Today is Eastern Christmas. The largest Christian church in the Middle East is the Coptic Church, and traditionally Egyptian heads of state, though Muslim, often attend Christmas Eve services at Saint Mark's Cathedral. As Husni Mubarak aged, his son Gamal and senior ministers attended, and last year most of the Supreme Council of the Armed Forces were there. When Pope Tawadros II was installed, Prime Minister Qandil attended, With a new and controversial constitution in place, that many minorities feel reduces their rights and protections, there was speculation about whether President Morsi would attend.
Instead, he phoned Pope Tawadros to wish him a Merry Christmas. The highest-ranking figure from the government was apparently the President's Chief of Staff.
The Guide of the Muslim Brotherhood also sent greetings, but the presence was so reduced from previous years as to further increase minority jitters, especially since the Education Minister has announced that Baha'is can't enroll their children in public schools as the Constitution only recognizes Islam, Christianity and Judaism.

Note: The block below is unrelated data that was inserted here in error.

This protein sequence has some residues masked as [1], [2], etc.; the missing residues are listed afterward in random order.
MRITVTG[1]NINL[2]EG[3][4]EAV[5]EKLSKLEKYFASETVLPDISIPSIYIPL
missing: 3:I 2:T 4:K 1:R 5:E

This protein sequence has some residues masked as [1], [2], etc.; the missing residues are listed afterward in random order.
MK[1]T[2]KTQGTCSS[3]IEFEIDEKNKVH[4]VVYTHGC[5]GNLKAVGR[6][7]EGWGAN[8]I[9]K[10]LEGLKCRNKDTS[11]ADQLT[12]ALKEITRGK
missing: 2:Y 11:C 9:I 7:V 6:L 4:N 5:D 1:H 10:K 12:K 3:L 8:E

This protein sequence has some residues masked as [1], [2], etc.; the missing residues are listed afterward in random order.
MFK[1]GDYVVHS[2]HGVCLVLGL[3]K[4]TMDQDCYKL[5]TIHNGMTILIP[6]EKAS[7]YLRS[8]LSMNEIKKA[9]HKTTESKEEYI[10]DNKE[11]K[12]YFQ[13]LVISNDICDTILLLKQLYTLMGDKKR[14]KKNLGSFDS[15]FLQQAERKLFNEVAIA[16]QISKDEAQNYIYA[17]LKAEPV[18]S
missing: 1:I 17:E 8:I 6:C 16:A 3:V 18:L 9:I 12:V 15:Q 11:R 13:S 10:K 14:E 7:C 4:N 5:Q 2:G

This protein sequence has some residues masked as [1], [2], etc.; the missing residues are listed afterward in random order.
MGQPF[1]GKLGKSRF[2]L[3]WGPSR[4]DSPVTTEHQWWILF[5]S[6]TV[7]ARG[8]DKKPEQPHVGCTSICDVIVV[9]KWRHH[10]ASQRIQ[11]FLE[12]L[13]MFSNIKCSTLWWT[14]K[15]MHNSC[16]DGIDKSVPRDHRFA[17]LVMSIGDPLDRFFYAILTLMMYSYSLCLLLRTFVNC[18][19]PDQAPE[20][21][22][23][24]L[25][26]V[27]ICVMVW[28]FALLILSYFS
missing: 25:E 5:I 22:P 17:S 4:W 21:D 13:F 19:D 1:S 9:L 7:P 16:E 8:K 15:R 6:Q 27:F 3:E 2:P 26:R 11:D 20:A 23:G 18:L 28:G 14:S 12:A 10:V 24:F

A number of media seem to have decided the future of the Copts is an appropriate subject for an Eastern Chrtistmas feature, so you can find articles here and here and here, though as I've said before, the Western Churches tend to forget the Eastern Churches exist except once or twice a year.
Pope Tawadros gave an interview with Al Jazeera English which is worth watching; his message seems to be that the Church will concentrate on its teaching and charitable work and avoid politics, at least in these uncertain times:
A brief excerpt from last night's Christmas service here:
And for those of you with a great deal of patience and nothing else to do today, the whole thing (no, I haven't watched it all):